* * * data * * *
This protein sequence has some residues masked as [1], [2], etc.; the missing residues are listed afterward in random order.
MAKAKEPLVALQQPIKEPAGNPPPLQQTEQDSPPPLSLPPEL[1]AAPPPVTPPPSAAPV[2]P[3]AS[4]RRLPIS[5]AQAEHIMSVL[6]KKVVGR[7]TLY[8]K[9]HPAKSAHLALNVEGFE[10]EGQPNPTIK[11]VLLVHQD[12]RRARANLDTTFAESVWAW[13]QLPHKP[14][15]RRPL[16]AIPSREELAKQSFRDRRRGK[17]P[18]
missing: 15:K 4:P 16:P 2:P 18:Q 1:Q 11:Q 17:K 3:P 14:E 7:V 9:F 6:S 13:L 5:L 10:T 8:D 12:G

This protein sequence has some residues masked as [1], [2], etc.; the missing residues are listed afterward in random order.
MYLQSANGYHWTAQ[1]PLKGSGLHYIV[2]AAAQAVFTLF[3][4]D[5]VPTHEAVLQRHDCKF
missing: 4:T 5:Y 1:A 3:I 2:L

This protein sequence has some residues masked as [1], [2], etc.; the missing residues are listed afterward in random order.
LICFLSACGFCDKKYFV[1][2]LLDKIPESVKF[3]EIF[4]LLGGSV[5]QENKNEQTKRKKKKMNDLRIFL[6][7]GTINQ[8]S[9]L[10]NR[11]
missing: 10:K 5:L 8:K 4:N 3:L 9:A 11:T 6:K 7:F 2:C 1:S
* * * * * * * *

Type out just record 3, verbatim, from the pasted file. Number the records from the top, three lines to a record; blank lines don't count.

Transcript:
This protein sequence has some residues masked as [1], [2], etc.; the missing residues are listed afterward in random order.
LICFLSACGFCDKKYFV[1][2]LLDKIPESVKF[3]EIF[4]LLGGSV[5]QENKNEQTKRKKKKMNDLRIFL[6][7]GTINQ[8]S[9]L[10]NR[11]
missing: 10:K 5:L 8:K 4:N 3:L 9:A 11:T 6:K 7:F 2:C 1:S